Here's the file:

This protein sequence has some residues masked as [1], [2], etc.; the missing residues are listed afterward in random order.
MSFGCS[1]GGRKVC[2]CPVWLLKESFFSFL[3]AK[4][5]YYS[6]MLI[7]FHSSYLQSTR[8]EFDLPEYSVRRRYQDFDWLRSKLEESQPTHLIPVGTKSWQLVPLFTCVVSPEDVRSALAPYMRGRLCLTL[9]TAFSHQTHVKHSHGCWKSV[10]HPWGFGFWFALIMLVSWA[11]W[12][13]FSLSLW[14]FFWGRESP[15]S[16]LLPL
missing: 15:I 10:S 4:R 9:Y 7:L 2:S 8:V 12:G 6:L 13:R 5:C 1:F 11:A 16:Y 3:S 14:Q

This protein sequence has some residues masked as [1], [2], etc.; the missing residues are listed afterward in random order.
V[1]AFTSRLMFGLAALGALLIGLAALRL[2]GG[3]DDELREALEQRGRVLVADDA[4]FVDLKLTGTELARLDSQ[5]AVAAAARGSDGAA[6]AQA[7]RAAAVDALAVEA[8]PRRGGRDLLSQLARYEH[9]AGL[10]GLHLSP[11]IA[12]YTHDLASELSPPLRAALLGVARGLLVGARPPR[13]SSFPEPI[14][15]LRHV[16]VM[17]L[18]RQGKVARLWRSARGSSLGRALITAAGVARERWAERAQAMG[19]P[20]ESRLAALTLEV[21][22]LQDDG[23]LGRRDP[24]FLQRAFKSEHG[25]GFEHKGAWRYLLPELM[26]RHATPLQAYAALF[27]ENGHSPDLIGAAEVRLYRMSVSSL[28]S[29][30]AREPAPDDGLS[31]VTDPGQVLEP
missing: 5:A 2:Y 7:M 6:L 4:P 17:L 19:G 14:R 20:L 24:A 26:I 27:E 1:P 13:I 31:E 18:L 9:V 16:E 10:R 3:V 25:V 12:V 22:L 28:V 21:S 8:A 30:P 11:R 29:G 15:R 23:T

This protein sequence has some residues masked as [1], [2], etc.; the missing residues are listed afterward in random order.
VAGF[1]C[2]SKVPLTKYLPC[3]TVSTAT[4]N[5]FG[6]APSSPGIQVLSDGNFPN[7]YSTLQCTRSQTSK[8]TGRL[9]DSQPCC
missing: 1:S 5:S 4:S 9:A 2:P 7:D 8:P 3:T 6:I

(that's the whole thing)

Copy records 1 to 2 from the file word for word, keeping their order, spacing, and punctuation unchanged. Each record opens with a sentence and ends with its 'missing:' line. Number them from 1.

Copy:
This protein sequence has some residues masked as [1], [2], etc.; the missing residues are listed afterward in random order.
MSFGCS[1]GGRKVC[2]CPVWLLKESFFSFL[3]AK[4][5]YYS[6]MLI[7]FHSSYLQSTR[8]EFDLPEYSVRRRYQDFDWLRSKLEESQPTHLIPVGTKSWQLVPLFTCVVSPEDVRSALAPYMRGRLCLTL[9]TAFSHQTHVKHSHGCWKSV[10]HPWGFGFWFALIMLVSWA[11]W[12][13]FSLSLW[14]FFWGRESP[15]S[16]LLPL
missing: 15:I 10:S 4:R 9:Y 7:L 2:S 8:V 12:G 6:L 13:R 5:C 1:F 11:A 16:Y 3:S 14:Q

This protein sequence has some residues masked as [1], [2], etc.; the missing residues are listed afterward in random order.
V[1]AFTSRLMFGLAALGALLIGLAALRL[2]GG[3]DDELREALEQRGRVLVADDA[4]FVDLKLTGTELARLDSQ[5]AVAAAARGSDGAA[6]AQA[7]RAAAVDALAVEA[8]PRRGGRDLLSQLARYEH[9]AGL[10]GLHLSP[11]IA[12]YTHDLASELSPPLRAALLGVARGLLVGARPPR[13]SSFPEPI[14][15]LRHV[16]VM[17]L[18]RQGKVARLWRSARGSSLGRALITAAGVARERWAERAQAMG[19]P[20]ESRLAALTLEV[21][22]LQDDG[23]LGRRDP[24]FLQRAFKSEHG[25]GFEHKGAWRYLLPELM[26]RHATPLQAYAALF[27]ENGHSPDLIGAAEVRLYRMSVSSL[28]S[29][30]AREPAPDDGLS[31]VTDPGQVLEP
missing: 5:A 2:Y 7:M 6:L 4:P 17:L 19:G 14:R 20:L 24:A 26:I 27:E 1:P 13:I 31:E 18:L 9:V 16:E 10:R 3:V 25:V 12:V 22:L 28:V 21:S 8:A 30:P 11:R 29:G 15:R 23:T